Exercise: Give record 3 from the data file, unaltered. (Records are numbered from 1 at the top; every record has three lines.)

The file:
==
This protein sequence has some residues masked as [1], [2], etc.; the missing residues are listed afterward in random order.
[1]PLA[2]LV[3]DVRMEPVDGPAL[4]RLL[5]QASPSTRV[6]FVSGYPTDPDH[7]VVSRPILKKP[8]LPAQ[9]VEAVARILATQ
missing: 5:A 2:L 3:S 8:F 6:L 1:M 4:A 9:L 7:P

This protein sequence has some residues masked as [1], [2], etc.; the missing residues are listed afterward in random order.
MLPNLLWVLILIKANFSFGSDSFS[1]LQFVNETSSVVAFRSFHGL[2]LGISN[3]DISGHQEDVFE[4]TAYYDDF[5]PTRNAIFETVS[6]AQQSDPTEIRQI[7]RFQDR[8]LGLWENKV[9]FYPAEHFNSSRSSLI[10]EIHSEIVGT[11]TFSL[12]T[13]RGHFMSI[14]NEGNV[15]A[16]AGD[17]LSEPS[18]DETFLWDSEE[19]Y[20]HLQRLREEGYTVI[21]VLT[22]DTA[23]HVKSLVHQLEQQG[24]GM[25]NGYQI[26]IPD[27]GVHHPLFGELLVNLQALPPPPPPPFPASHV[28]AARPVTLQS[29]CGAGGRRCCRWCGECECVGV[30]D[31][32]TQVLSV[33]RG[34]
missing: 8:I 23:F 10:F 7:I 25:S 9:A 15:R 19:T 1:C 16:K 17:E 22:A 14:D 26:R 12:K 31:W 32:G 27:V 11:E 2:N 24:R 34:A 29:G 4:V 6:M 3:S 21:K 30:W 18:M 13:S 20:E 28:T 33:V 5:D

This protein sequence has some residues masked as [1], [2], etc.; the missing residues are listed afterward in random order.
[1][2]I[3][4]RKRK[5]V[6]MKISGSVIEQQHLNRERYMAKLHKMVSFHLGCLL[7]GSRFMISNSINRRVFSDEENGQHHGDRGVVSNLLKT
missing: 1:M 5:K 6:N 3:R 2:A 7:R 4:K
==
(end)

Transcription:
This protein sequence has some residues masked as [1], [2], etc.; the missing residues are listed afterward in random order.
[1][2]I[3][4]RKRK[5]V[6]MKISGSVIEQQHLNRERYMAKLHKMVSFHLGCLL[7]GSRFMISNSINRRVFSDEENGQHHGDRGVVSNLLKT
missing: 1:M 5:K 6:N 3:R 2:A 7:R 4:K